That strategy involves minimizing risk as much as possible in the upstream "by working in areas with proven petroleum systems and leveraging our existing experience and infrastructure."

So, he added, this was a natural progression for Chevron in Angola.

"We felt it was likely that the petroleum system existed in deeper water," Schirmer said, "but the real question was, how much riskier was the traditional play going to be?

"We recognized that as we went into deeper water it was likely that the producing horizons on Block 0 could become too deep in terms of porosity retention and risk of gas cracking," he continued.

"There was quite a bit of risk pursuing an entirely separate play in this deeper water block, but we did realize that the Zaire-Congo River fan was a major subsea fan feature driven by long-term Tertiary deposition and drainage of the central African continent.

"It was possible," he added, "there could be a turbidite play similar to what had been recognized in the deep-water Gulf of Mexico."

Generating Some Heat

Several factors converged to make the mid-1990s the jumping-off point for what has become one of the hottest exploration plays in recent years.

  • Geoscientists began to recognize the geologic elements conducive to hydrocarbon occurrence in the new area.

    Such elements as an active petroleum system with multiple source rocks, widely distributed, excellent quality, deep-water turbidite sandstone reservoir rocks and complex tectonic history with salt dynamics, producing multiple structural trends and a myriad of traps across the basin.

  • Advances in technology that allowed exploration and development of oil fields in deep-water settings.

  • Support of the government for the petroleum industry in Angola.

"When you combine all those elements this was a compelling play when we began negotiating for Block 14," Schirmer said. "We give a lot of credit to the Angolan government and Sonangol, the state oil company, for providing a business environment that is conducive to this initially high-risk exploration."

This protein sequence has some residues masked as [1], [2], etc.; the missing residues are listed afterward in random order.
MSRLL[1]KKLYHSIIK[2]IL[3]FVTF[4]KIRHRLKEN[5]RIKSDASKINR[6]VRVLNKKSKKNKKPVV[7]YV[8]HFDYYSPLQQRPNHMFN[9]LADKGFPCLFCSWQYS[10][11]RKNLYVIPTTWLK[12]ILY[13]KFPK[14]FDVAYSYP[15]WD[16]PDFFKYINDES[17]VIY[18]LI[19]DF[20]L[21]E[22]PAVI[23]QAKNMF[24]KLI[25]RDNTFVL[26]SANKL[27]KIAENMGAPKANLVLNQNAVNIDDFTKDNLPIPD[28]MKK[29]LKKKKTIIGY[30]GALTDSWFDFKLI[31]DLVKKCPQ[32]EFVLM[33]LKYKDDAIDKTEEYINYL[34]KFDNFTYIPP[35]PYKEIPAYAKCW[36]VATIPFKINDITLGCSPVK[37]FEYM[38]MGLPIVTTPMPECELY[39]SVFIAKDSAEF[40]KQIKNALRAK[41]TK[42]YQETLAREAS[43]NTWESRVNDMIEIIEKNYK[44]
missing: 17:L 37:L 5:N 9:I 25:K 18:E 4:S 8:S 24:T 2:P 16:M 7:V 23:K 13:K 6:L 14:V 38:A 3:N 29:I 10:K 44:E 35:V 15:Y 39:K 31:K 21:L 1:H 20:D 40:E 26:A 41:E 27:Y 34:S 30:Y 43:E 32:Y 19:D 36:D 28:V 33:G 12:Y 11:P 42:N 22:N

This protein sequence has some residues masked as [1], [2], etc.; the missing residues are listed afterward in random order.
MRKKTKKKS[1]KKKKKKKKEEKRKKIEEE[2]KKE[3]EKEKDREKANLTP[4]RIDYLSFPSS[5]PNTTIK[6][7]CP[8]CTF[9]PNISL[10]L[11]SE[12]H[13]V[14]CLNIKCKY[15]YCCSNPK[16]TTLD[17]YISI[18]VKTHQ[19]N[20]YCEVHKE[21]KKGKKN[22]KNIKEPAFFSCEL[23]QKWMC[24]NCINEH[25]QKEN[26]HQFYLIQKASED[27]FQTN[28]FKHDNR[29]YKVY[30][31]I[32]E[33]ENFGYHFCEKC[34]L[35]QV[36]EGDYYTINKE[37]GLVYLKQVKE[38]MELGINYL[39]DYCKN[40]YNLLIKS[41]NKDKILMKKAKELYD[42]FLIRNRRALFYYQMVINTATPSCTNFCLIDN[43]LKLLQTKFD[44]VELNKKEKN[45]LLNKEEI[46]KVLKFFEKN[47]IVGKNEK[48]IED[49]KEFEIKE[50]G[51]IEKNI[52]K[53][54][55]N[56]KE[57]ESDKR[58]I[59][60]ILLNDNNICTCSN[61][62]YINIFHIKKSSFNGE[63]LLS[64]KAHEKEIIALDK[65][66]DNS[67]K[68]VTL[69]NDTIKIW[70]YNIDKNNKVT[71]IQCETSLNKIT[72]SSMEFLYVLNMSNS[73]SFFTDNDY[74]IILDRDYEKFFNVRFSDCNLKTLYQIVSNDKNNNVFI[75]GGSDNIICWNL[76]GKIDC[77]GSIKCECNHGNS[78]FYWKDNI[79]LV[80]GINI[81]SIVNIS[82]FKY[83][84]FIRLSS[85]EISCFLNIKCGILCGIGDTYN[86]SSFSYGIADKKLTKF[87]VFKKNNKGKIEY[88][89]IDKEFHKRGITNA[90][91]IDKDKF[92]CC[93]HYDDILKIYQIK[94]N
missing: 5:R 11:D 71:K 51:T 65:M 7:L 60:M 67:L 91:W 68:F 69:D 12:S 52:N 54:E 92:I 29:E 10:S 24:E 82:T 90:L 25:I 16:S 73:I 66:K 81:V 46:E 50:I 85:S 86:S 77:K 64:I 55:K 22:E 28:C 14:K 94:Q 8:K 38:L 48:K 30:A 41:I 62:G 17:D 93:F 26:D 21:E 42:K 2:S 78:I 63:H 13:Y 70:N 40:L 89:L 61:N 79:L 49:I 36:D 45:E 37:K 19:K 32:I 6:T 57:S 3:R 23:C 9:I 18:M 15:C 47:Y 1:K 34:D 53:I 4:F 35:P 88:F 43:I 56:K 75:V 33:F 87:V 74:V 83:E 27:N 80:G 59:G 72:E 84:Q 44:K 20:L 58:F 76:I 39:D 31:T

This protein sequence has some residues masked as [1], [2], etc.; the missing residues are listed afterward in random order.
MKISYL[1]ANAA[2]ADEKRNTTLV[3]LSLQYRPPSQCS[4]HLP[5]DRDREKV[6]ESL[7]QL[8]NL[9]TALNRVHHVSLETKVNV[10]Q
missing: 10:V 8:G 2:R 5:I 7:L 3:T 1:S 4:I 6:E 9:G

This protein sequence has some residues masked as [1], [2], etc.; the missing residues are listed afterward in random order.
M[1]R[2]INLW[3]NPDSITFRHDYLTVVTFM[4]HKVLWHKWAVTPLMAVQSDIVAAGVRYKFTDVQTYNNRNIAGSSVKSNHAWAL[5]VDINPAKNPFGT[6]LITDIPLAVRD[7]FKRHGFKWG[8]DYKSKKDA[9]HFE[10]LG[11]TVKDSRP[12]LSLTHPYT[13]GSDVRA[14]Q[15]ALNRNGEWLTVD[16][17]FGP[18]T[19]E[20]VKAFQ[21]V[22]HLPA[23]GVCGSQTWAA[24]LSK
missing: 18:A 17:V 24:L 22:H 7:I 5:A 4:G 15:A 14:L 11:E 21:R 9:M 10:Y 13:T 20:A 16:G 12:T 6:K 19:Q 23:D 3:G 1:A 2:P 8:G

Of course, Chevron wasn't alone. Elf Aquitaine and Shell, along with Chevron, were the first players to stake a claim offshore Angola. That was a gamble that's paying off tremendously today.

Chevron and its partners drilled the first exploratory well, 14-1X, in 1996 to test the deeper Cretaceous play that is productive in shallow water, as well as some seismic amplitude anomalies in the Tertiary section, to calibrate whether they were sands and if there were hydrocarbons present.

The well did successfully encounter turbidite sands that were oil charged in the Miocene interval.

"We tested those sands, declared a discovery, and kicked off explosive growth in our exploration portfolio on Block 14," Schirmer said. "We now knew there were sands in the system and these seismic features could be oil charged."

From 1996 to 1998 the Chevron portfolio grew from a few prospects in the Pinda, which is the productive formation in shallow water and a primary focus when the block was acquired in 1995, to about 80 prospects in the Tertiary turbidites.

That first well indicated that the Pinda reservoirs were tight and that had a negative impact on the firm's perception of the deeper play. The success in the Tertiary more than offset that disappointment.

'A Tiger By the Tail'

Elf announced the first commercial discovery offshore Angola in 1996 as well, discovering the Girassol Field on Block 17.

While Chevron's first well was not a commercial success -- the terms of the Production Sharing Agreement and expected development costs called for flow rates of 5,000 barrels per day from a single reservoir, and the 14-1X tested 2,700 barrels of oil daily -- it was definitely a geologic success.